Ashton said Nakeita inspired him for her selfless act of taking custody of Nak’emon and Keenan.

“Nakeita and Nak'emon are my family,” Ashton said. "We have gotten so close with them we treat each other like family. When I go to Kemon's house or vice versa, it's like going to our second house.”

Other families within the Kings School District have supported Nakeita over the years. Nak’emon estimates he knows 95 percent of the high school student body. It didn't take long to make friends and find a support system at school.

“Although we struggled it was a blessing to have all the great people in Kings, including the principals who was supportive and helped as much as they could,” Nakeita said.

A star on the field

Football has allowed Nak’emon to flourish athletically. It’s at the heart of his high school experience.

Nak'emon's smile brightens when he speaks about playing on Friday nights.

Kings junior Nak’emon Williams (left) and senior quarterback Ashton Koller have been friends for seven years. (Photo from Nakeita Williams)

“He loves football,” Nakeita said. “He breathes football. Honestly, he is in love with the game.”

Williams, 17, is one of the best running backs in Greater Cincinnati. He’s also a half-brother to Cincinnati high school football legend Carlos Snow. But he's making his own mark.

He’s rushed for 894 yards and 11 touchdowns (8.1 ypc) for the Knights (2-4) entering Friday’s game at Milford (5-1).

“When I am on the field, I play with attitude,” he said.

Kings coach Andy Olds challenged his standout last week to live up to his early season accolades.

Opposing teams have to account for Williams on every snap. His breakaway speed and physicality are evident. But Olds set the tone for a deeper hunger. 

Williams responded with 173 yards rushing and a touchdown in a 35-7 win over Turpin.

“He’s learning," Olds said. "Everything is still a work in progress.”

He had 27 carries for 253 yards and four touchdowns in the season opener against Lebanon. That included a school-record 98-yard touchdown run where he took the pitch four yards deep into the end zone on third down.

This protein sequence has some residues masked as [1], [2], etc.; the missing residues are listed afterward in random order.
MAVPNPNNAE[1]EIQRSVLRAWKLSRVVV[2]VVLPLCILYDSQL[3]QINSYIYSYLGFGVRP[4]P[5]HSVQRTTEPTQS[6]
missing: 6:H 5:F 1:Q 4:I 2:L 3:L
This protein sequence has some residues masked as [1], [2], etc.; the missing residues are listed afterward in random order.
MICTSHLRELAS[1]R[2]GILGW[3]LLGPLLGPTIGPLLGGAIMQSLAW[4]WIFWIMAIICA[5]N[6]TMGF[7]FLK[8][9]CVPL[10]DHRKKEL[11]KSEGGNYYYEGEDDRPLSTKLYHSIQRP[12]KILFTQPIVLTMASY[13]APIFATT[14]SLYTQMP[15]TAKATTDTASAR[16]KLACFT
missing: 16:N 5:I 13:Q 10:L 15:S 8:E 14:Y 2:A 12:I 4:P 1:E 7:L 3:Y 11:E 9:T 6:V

Football will undoubtedly be a significant avenue for Williams to play in college.

A football future

Nak’emon, listed at 5 feet 9 1/2 and 170 pounds during this season, is also a track standout and played lacrosse until his sophomore year.

He attended summer football camps at UC, Ohio State and Miami University prior to the season. He’s getting the most attention at defensive back, though his breakaway speed makes him the Knights’ offensive catalyst.

“He’s having a great year,” Withrow coach Nathaniel Snow said. “He’s put in all the hard work to be a successful player.”

Nathaniel Snow, a former Woodward fullback from 1991 to 1995, is also Nak’emon’s half-brother.

Snow, 39, says he speaks with Nak'emon every day and has advised him on his skill set.

“It’s a family gene,” Nathaniel said.

With seven siblings overall, Nathaniel, Carlos and Nak’emon had the same father, Ralph Snow Sr., who died in 2011.

Carlos, 48, a former Ohio State standout running back, ranks third on the Ohio High School Athletic Association career rushing yards list. He rushed for 7,761 yards at the now defunct Cincinnati Academy of Physical Education, also known as CAPE.

“I speak to Nak’emon a lot,” Carlos Snow said. “I am very proud of his success.”

And so are his coaches and athletic administration. Nak’emon can often be found in the athletic administration office at Kings. His outgoing personality is recognizable.

“He has his grades in good shape,” Kings Athletic Director Tyler Miller said. “He’s done a really good job of just persevering and working hard and keeping his eye on the prize.”

The prize may eventually include a college scholarship. Nakeita doesn’t have a preference on whether Nak’emon stays close or not for college. She just wants the best opportunity.

“I’m just really happy that he’s happy and that he is going places,” Nakeita said. “I am so proud of him. I cannot wait until he gets big because that’s my boy. That’s my son/brother.”